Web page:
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The Question of Religious Fundamentalism in Central Asia

H. B. Paksoy, D. Phil.



Presented to the Central Asian Studies Program Conference on The Revival of Central Asian Culture. (The Oklahoma State University, March 1997)
Published in Reform Movements and Revolutions in Turkistan (1900-1924), Studies in Honor of Osman Khoja. Timur Kocaošlu, Ed. (Haarlem: SOTA, 2001) Pp. 329-39

One might consider a population in 1990, exhibiting the following spiritual attributes: 35,0481 operating churches, clustered in 219 Bodies (groups or denominations); 58.6 % of the total population maintaining church membership; 335,389 pastors in parishes; 537,379 total clergy. This country has 203 seminaries with 52,025 students enrolled. One sect alone operating 8,913 schools, not counting other denominational parochial schools. These figures do not include resources devoted to overseas evangelical and missionary activities. This political entity has 3.5 million square miles of territory and 145,383,738 out of a total population of 248 million are church members. The political entity in question, of course, is the United States.[1]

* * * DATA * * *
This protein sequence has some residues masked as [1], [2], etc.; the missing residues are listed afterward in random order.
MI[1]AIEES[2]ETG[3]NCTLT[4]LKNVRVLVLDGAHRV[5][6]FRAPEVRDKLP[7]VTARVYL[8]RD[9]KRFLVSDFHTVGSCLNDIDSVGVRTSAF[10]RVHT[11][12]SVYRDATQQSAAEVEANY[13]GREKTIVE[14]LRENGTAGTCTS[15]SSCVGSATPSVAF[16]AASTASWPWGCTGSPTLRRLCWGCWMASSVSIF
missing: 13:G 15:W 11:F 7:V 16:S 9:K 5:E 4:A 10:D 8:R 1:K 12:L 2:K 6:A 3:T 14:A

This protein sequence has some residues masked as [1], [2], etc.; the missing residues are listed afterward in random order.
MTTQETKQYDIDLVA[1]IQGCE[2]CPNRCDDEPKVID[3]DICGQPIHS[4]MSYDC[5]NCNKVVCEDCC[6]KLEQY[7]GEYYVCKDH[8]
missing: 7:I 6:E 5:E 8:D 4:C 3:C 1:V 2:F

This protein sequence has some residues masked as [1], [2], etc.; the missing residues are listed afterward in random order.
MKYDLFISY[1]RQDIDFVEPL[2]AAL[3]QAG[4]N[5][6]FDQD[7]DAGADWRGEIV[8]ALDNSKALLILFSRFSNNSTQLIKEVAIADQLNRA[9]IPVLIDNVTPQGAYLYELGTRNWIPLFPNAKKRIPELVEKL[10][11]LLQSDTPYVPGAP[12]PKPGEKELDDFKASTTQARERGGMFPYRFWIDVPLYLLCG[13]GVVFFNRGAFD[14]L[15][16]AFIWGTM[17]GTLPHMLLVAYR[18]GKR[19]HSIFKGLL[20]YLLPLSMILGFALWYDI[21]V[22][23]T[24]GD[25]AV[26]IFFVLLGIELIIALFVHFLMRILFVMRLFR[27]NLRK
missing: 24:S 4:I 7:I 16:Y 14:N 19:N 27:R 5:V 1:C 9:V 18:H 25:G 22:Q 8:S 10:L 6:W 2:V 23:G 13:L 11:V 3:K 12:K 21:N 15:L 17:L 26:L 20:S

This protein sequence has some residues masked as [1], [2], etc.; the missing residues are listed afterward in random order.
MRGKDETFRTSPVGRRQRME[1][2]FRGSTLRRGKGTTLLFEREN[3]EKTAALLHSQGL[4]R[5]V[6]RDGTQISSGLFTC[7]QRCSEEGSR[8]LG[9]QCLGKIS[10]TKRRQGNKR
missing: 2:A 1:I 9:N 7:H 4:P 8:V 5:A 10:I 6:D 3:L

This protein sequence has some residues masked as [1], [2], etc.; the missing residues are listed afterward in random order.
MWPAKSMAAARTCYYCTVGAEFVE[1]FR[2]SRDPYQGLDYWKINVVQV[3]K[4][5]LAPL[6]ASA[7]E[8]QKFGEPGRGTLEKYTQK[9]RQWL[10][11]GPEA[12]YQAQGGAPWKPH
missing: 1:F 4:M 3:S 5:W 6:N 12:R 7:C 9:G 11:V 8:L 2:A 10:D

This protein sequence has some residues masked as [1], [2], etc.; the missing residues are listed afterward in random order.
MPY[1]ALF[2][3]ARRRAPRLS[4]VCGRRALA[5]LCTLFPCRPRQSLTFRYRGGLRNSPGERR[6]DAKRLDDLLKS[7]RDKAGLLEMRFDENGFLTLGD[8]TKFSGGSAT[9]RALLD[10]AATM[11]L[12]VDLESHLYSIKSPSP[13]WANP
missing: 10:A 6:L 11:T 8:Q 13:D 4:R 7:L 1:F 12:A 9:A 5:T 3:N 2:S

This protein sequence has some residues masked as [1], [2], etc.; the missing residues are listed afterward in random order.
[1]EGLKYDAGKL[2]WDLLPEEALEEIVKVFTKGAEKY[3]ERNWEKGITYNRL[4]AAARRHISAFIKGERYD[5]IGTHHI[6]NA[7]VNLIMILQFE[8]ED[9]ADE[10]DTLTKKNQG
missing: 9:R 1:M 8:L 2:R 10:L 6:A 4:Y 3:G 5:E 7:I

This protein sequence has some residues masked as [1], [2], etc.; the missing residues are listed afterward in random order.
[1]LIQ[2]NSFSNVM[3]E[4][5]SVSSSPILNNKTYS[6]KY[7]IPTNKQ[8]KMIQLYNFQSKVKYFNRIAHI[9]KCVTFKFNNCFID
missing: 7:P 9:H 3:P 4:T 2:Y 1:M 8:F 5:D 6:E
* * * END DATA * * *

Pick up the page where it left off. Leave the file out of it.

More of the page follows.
There are no comparable statistics with respect to Central Asia, which has a land mass akin to that of the U.S., but its population of approximately 70 million is clustered in several irrigated patches separated by uninhabitable expanses.[2] From the late 1930s until 1990 there were only two seminaries in Central Asia, with a student body not more than several dozen students in attendance. Total number of operating mosques, according to varying Soviet statistics, numbered around one hundred. The holy book Koran was published less than half a dozen times until 1984 in limited quantities.[3] The entire clergy was under the total control of the state. The bureaucratic apparatus of the center selected the seminary students for training and the graduating clergy were then assigned by the state apparatus to practice religion who paid them monthly.[4] All "official" clergy reported to one of the four Moslem Spiritual Boards.[5]